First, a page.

Tech firms profit from data mining while complaining of government snooping
FILE - In this undated file photo made available by Google, hundreds of fans funnel hot air from the computer servers into a cooling unit to be recirculated at a Google data center in Mayes County, Okla. The green lights are the server status LEDs reflecting from the front of the servers. Eight major technology companies, including Google, Facebook and Twitter, have joined forces to call for tighter controls on government surveillance, issuing an open letter Monday, Dec. 9, 2013 to President Barack Obama arguing for reforms in the way the U.S. snoops on people. (AP Photo/Google, Connie Zhou, File)
SAN FRANCISCO — Even as Silicon Valley speaks out against the U.S. government’s surveillance methods, technology companies are turning a handsome profit by mining personal data and peering into people’s online habits.
The industry’s profit machine has become tarnished by revelations that the National Security Agency trolls deep into the everyday lives of Web surfers. As a result, companies including Apple, Facebook, Google, Microsoft and Yahoo are becoming more aggressive in their attempts to counter any perception that they voluntarily give the government access to users’ email and other sensitive information.
Microsoft’s general counsel, Brad Smith, warned in a blog post last week that the U.S. government’s online surveillance efforts “threaten to seriously undermine confidence in the security and privacy of online communications.”
“Indeed, government snooping potentially now constitutes an ‘advanced persistent threat,’ alongside sophisticated malware and cyber-attacks,” Smith wrote.
The industry’s latest salvo came Monday with the release of an open letter to President Barack Obama and the introduction of a new website calling for more stringent controls on electronic espionage.
The public relations maneuver escalates a battle that Silicon Valley has waged since early June, when media reports based on internal documents revealed the NSA had fashioned an elaborate system to vacuum up some of the user data that U.S. technology companies collect.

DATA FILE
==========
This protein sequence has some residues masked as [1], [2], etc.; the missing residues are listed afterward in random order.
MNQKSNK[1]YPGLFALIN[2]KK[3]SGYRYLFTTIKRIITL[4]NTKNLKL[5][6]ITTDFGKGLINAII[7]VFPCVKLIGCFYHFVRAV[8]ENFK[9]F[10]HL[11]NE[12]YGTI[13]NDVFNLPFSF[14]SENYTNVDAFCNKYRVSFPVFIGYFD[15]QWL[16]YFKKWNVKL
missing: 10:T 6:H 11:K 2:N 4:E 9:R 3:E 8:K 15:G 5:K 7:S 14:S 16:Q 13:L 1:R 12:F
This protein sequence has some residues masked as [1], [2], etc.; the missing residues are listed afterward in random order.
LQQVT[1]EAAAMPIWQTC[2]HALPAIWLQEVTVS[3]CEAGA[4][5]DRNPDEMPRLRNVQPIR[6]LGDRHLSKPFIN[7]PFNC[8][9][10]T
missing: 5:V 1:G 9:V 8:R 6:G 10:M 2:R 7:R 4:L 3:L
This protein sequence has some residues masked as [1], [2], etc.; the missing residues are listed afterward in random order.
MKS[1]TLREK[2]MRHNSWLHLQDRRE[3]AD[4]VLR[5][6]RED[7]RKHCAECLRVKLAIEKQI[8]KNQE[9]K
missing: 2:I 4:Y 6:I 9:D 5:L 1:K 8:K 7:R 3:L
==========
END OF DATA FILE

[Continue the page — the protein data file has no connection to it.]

“The entire tech industry has been implicated and is now facing a global backlash,” says Daniel Castro, a senior analyst for the Information Technology and Innovation Foundation, a Washington D.C. think tank.
As part of the tech industry’s crusade, companies are also going to court and to Congress in an effort to force the government to de-classify details of its online investigations. They believe data will show that, in the past five years, information turned over to the government under court order has only affected a small fraction of the more than 1 billion people who use their products.
At stake is the trust of massive online audiences that attract digital advertising. As companies collect personal data and learn more about each user’s interests and habits, advertising becomes easier to sell. The marketing campaigns are particularly important to Google, Yahoo and Facebook, all of which make most of their money from ads. And although Microsoft and Apple make billions from the sale of software and devices, the two companies are also hitching their fortunes to Internet services.
“We are now entering a new phase of the Internet that I call ‘data wars,’” says Ethan Oberman, CEO of Internet privacy specialist SpiderOak. “It’s all about who can amass the most personal data because that data has become so valuable that whoever accumulates the most is going to win. If these companies are going to engage in these data wars, the security and privacy of this data becomes of critical significance.”
The battle pits U.S. national security agencies against an industry that has been a bright spot in the country’s dreary economy. More than $1.3 trillion in shareholder wealth is tied up in Apple, Google, Microsoft, Facebook and Yahoo alone, and the companies collectively employ more than 243,000 people while running services that create thousands of other jobs.